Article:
The VW Scirocco still delivers a strong combination of coupe-like style, space and ability. Starting to feel its age
If you like a stylish sports coupe for hatchback money, look no further than the VW Scirocco. With its aggressive nose, its sloping nose and wide wheel arches its certainly more distinctive than your average VW.
As soon as you step inside this car you can be in no doubt that it will be fun to drive. The flat-bottomed, chunky steering wheel feels very sporty and the seating position is low slung (although this can be raised) and the (optional) leather seats feel up-market. Everything feels well made and the controls have a lovely damped feeling to them.
All cars get front, side and curtain air bags, isofix fittings for child seats and ESP anti-skid control. Under the skin the Scirocco is pretty much a Golf, only it sits lower and is wider; especially at the back because it uses the Passat’s rear axle. These changes combine to create a more sporty driving experience.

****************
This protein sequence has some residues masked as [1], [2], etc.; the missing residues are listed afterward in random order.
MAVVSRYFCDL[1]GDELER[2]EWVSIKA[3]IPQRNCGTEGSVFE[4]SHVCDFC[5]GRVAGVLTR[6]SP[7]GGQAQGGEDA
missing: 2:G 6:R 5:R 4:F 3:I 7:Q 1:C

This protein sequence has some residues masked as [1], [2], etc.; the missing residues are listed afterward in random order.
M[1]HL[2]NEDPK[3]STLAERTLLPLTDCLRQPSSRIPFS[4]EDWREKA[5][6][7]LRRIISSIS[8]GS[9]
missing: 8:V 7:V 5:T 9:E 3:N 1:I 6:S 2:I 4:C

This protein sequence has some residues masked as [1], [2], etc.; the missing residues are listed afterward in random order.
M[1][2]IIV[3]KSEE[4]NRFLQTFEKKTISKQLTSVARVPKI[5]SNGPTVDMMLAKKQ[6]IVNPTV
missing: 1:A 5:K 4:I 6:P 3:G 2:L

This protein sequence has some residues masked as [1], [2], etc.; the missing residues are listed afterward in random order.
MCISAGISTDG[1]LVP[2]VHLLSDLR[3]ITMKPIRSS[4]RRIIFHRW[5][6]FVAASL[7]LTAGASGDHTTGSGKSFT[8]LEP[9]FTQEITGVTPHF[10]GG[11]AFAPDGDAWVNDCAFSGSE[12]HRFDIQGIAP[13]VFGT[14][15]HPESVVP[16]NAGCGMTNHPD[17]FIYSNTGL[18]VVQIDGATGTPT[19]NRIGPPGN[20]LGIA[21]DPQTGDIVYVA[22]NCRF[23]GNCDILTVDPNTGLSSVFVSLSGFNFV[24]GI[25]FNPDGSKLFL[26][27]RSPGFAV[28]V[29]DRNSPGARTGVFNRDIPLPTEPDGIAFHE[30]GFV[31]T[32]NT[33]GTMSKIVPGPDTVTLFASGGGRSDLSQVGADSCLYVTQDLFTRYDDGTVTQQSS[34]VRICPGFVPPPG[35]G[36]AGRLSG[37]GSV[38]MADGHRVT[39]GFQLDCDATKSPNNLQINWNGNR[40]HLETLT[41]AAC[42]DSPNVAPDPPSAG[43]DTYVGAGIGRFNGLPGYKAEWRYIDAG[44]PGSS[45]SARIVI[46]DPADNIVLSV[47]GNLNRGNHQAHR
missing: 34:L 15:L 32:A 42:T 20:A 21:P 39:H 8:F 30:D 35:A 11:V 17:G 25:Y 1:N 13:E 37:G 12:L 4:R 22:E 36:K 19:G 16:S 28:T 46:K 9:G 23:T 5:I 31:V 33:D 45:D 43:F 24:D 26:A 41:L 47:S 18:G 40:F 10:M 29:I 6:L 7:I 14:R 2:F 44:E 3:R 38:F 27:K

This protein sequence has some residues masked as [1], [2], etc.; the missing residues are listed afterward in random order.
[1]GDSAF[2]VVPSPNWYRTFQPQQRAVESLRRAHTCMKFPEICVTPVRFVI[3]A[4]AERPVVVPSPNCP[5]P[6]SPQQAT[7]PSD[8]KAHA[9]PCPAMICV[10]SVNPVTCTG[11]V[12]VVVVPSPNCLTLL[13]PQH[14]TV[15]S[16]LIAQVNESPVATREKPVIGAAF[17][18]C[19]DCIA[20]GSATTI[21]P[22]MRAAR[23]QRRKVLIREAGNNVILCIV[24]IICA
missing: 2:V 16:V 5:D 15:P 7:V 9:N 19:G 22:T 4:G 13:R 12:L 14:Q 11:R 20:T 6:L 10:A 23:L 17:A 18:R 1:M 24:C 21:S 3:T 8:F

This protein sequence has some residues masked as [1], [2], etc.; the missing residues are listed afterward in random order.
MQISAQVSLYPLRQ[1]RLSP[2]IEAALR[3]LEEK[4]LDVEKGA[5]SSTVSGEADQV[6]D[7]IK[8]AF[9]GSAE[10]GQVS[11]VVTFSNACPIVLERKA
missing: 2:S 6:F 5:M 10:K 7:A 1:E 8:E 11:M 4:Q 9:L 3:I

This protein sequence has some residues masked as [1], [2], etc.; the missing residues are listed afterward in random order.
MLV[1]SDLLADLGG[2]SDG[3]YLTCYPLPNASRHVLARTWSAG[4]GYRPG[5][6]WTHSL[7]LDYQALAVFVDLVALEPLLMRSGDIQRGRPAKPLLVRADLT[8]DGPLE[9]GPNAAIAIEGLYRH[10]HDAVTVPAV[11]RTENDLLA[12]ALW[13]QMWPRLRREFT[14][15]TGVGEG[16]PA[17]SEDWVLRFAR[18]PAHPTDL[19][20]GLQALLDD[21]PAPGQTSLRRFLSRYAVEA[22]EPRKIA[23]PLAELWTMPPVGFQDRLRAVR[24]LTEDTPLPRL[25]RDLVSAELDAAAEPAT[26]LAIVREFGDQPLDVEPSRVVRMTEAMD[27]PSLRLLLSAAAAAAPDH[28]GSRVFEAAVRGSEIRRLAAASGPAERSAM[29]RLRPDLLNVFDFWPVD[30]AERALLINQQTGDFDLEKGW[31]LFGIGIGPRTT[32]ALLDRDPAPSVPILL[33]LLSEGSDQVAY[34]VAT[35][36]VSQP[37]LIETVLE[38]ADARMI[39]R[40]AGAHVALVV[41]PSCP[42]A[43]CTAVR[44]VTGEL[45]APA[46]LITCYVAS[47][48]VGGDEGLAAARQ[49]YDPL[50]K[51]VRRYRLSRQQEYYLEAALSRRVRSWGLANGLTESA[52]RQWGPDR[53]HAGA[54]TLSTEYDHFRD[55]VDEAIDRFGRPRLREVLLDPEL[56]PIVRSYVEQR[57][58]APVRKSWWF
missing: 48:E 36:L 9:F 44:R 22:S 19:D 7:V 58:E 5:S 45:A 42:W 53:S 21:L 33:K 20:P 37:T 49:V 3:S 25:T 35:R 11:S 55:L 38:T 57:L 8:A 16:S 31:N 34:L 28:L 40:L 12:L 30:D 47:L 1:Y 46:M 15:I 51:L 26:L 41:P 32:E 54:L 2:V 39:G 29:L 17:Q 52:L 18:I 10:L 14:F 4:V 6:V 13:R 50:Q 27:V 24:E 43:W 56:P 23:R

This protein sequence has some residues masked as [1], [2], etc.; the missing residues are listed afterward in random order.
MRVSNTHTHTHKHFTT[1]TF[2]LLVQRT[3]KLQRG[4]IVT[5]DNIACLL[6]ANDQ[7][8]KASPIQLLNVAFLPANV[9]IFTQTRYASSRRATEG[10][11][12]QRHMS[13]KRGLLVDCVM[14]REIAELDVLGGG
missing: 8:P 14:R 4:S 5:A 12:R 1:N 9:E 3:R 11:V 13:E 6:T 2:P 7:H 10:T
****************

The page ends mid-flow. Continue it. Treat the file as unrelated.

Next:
What I like about this car is that whilst it is fun, it is also relaxing to drive thanks to adaptive chassis control (on all but the base model) which changes to suit your driving style and road conditions for the best balance of comfort and handling. This can be overridden in ‘Sports’ mode, but personally I’d leave it in normal mode and let the computer sort things out. Whilst handling is good, ultimately keen drivers will find the Renault Megane Cup is sharper.
Practicality is not the best for rear passengers. Whilst legroom, is fine, there is little headroom and the windows are quite small making it feel quite claustrophobic. The boot has limited space and the rear seats fold to leave a ridge. That said, for a stylish sporty coupe, it is still easy to live with every day. The 2.0- litre model is cheaper than a Golf GTi and there’s no doubt that it still turns heads.
Distinctive looks, attractive price, strong engine range